Learning to play or playing to learn?

Learning to play or playing to learn?

When parents ask me what their children should achieve by the end of the Foundation Stage my response is always the same “for them to be happy and confident”. This is something I feel that the children of Regent International School not only succeed in, but excel at. But, how do our teachers embed the skills and knowledge needed to exceed academically whilst allowing them to flourish as confident and happy individuals? The simplest answer is by encouraging children through a medium that they are already experts in – ‘play’.

A lack of play in early childhood development can lead to ‘under stimulation’ which can then result in detrimental consequences; physical, mental and academic. Play not only helps children make sense of the world around them, but also allows them to develop high-level communication skills and maintain an active and healthy lifestyle through increased physical activity.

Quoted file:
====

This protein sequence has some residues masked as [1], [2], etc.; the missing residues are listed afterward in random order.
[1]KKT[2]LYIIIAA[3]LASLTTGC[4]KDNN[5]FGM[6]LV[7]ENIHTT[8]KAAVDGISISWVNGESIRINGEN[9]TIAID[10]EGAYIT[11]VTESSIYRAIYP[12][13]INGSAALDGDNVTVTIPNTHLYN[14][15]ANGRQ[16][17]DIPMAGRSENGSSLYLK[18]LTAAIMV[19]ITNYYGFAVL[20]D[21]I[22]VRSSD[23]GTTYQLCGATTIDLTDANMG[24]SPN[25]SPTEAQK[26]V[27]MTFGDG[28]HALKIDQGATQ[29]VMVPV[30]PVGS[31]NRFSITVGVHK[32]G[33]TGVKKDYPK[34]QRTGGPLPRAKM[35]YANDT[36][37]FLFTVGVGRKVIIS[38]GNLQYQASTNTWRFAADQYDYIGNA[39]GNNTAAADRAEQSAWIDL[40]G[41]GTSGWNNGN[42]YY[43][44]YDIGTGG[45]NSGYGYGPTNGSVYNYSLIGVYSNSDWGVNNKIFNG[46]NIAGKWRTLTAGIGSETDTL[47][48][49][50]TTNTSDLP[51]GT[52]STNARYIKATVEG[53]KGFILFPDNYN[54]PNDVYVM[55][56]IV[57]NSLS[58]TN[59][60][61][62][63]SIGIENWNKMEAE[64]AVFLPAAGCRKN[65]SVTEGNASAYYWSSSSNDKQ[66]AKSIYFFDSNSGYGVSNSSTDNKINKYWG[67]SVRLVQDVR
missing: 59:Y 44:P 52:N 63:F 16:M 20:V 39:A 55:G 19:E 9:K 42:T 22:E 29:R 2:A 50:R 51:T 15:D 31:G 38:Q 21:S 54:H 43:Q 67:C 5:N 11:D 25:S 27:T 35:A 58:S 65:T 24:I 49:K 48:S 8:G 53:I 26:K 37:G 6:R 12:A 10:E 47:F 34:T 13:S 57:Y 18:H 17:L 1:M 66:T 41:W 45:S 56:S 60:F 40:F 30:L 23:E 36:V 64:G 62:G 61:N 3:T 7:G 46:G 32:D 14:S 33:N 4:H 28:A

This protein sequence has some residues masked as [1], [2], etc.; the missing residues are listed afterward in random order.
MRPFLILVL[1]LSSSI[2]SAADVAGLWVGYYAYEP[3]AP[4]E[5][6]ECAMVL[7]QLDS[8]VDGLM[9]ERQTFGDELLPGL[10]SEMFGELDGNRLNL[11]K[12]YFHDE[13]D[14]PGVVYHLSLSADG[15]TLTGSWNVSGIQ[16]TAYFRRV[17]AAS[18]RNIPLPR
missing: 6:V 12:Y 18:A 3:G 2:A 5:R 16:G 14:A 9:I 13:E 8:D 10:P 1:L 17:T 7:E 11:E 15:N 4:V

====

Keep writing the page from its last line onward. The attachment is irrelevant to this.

Play is often seen by adults as something that we just simply ‘enjoy’ and is a part of the school day. Some also believe that it has very little contributing factor to the success of a child academically, despite the fact that for many years academics have known that we learn through play as a way of acting out experiences and situations that otherwise would be difficult to recreate let alone master.

The English educator Pie Corbett has often been quoted as saying, “If you can’t say it, you cannot write it”, this is very true and highlights the importance of speaking and listening skills. It is also then true to say ‘you cannot say it if you have not experienced it’ and play allows us to experience complex situations and use the language associated to different abstract topics. When the children are playing in the ‘Jungle’ role play area they are using language and skills they otherwise would only be acquiring through the real life experience of a Jungle safari. When the children are making cakes on the playdough table they are learning about shape, space and measure, collaboration and turn taking and they are using the language linked to this activity.

I look forward to discussing this topic further on 13th January at Regent International School for the Mindful Monday session focusing on ‘Importance of Play in the Early Years’. Book your seat now to attend this free parent workshop.

    Fortes Education
    Office 365
    National Curriculum
    Thinking Matters
    Duke of Edinburgh